The following represents a general Table of Contents outline for the Country Economic Forecast.
The actual report may cover any or all of the topics listed below.
Highlights and Key Issues - four/five paragraphs of analysis covering the main economic and political issues contained in the subsequent Economic Overview Forecast Table showing % changes for the country - with 2 years of historical data and 4 years of forecast data for the following:
Domestic demand Private consumption Fixed investment Stockbuilding (% of GDP) Government consumption Exports of goods and services Imports of goods and services Unemployment Consumer prices Current account balance (US$ and % of GDP) Government budget (% of GDP) Short-term interest rates (%) Long-term interest rates (%) Exchange rate (vs. US dollar) Exchange rate (vs. euro) Economic Overview - two pages of events-driven analysis highlighting the most recent economic activity and, where relevant, political developments of the country, detailing significant changes to Oxford Economics' forecasts Charts and Tables - covering a full range of economic developments relevant to the time period covered.
These could include such topics as:
Contributions to GDP growth Monthly industrial output Business and consumer confidence Unemployment rate Retail sales Prices and earnings Consumption and investment Government balance and debt GDP and industrial production Monetary policy and bond yields Background Information on the country One or two pages of text covering the main historical political and economic factors that determine the country's current position Key Facts on the country Map of the country Key political facts Long-term economic and social development - changes since 1980 Structure of GDP by output - latest year Long-term sovereign credit ratings and outlook Corruption perceptions index- latest year Structural economic indicators - changes since 1990 Destination of goods' exports -prior years - latest year Composition of goods & services exports - latest year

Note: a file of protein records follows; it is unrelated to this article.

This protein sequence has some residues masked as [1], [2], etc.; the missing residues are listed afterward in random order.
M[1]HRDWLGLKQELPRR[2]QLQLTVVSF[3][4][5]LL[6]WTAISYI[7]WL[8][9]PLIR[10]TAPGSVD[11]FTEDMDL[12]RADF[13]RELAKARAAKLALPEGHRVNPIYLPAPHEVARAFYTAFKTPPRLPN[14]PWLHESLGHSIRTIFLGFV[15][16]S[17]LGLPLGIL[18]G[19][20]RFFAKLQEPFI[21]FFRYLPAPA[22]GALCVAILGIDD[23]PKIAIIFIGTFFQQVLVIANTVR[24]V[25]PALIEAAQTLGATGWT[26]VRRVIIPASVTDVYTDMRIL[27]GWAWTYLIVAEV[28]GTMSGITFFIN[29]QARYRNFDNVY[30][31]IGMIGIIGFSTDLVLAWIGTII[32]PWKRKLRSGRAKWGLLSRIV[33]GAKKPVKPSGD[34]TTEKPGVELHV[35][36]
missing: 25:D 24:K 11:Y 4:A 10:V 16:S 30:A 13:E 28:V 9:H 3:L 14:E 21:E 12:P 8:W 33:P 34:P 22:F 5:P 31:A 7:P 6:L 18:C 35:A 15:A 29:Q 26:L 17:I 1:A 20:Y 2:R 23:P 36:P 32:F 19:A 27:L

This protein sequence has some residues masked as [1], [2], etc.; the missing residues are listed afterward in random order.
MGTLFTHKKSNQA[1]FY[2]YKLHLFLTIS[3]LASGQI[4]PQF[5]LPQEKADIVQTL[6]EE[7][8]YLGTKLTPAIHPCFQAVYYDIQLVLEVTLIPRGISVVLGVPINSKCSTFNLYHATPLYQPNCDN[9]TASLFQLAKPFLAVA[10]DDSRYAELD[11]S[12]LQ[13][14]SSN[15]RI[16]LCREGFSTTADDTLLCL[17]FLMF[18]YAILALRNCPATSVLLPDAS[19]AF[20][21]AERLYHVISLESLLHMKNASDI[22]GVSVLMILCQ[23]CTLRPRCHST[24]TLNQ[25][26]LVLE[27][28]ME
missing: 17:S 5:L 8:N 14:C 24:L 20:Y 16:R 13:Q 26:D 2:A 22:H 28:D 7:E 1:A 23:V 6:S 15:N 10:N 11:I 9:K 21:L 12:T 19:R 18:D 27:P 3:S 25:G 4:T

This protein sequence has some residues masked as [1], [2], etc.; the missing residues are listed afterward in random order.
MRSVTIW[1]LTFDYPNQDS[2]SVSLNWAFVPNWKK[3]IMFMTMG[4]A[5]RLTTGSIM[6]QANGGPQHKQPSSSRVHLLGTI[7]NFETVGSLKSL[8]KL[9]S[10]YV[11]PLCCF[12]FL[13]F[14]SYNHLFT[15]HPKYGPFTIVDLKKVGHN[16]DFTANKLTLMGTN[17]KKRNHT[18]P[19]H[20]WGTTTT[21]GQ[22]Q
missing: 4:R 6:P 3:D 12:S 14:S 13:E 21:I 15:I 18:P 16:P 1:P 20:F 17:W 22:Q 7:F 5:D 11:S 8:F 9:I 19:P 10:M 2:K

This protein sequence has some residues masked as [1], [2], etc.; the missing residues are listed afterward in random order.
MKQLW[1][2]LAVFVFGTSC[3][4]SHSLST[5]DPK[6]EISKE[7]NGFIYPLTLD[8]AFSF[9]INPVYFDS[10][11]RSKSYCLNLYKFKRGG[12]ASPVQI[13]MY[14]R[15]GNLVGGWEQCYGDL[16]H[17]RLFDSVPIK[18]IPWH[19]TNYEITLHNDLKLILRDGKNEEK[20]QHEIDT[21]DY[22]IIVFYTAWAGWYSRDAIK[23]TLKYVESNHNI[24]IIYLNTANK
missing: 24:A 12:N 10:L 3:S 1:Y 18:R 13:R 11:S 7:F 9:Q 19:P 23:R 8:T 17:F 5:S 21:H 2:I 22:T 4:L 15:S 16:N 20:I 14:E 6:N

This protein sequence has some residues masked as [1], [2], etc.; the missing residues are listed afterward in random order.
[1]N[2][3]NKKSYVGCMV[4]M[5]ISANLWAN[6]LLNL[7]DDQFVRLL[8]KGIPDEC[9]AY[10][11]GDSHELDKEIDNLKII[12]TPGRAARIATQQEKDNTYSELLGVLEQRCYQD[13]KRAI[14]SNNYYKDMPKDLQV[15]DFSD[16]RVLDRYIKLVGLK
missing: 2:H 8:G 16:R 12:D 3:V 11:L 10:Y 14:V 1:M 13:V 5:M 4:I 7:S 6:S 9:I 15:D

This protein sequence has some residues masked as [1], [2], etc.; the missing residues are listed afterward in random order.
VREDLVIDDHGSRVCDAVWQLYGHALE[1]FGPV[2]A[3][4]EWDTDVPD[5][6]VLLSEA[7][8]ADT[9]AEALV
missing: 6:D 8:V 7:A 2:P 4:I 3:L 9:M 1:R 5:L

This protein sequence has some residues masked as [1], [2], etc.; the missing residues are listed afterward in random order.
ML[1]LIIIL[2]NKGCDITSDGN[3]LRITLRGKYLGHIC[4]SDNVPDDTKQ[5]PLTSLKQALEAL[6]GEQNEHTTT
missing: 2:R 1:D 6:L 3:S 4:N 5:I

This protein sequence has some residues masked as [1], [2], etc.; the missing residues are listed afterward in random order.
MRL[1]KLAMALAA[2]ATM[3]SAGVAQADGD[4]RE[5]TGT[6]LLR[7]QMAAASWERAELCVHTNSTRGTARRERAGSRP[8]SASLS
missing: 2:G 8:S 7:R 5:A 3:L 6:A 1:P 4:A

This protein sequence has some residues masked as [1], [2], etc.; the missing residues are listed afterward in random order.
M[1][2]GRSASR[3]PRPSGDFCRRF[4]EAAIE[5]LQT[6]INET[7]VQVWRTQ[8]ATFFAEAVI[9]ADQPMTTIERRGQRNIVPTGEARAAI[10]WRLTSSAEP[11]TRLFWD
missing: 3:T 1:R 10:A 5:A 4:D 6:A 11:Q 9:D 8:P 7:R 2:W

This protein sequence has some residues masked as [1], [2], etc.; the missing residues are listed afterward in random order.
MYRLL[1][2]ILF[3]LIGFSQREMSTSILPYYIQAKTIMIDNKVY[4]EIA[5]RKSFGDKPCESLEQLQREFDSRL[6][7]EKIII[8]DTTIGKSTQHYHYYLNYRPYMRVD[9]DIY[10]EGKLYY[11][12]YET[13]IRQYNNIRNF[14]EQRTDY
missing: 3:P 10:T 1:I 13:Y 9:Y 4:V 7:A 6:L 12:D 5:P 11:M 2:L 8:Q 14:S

The worries about diminishing QE in the US and an upsurge in domestic political tensions have had a dramatic impact on Turkey’s financial markets over the last three months. And with the currency sliding, headline inflation already above 8% (boosted by soaring fresh food prices) and a sizeable current account deficit to be financed, the central bank has recognised that interest rates need to be higher; in July, it raised its overnight lending rate, having cut it as recently as May. Although, given the scale of the recent changes, we expect Turkish markets to recover modestly during the remainder of the year, actual bank lending rates for firms and consumers will be 2-3% points higher at the end of 2013 than in mid-year. This, together with the weaker short-term outlook in many other emergers and the impact of the political discontent, will lead to much slower growth (albeit still positive) in H2 2013 than in H1, particularly in domestic demand. But this will be no bad thing, as it will check the widening in the current account deficit (import volumes jumped 7% on the quarter in Q2) and slow bank lending growth (which was too rapid). Provided global markets do not panic further about US monetary policy and the domestic political situation does not worsen, the ‘soft patch’ in the Turkish economy should be temporary, with growth gradually gaining momentum through 2014 and into 2015. Moreover, this expansion should be better balanced than in early 2013, with exports lifted by recoveries in the Eurozone and US.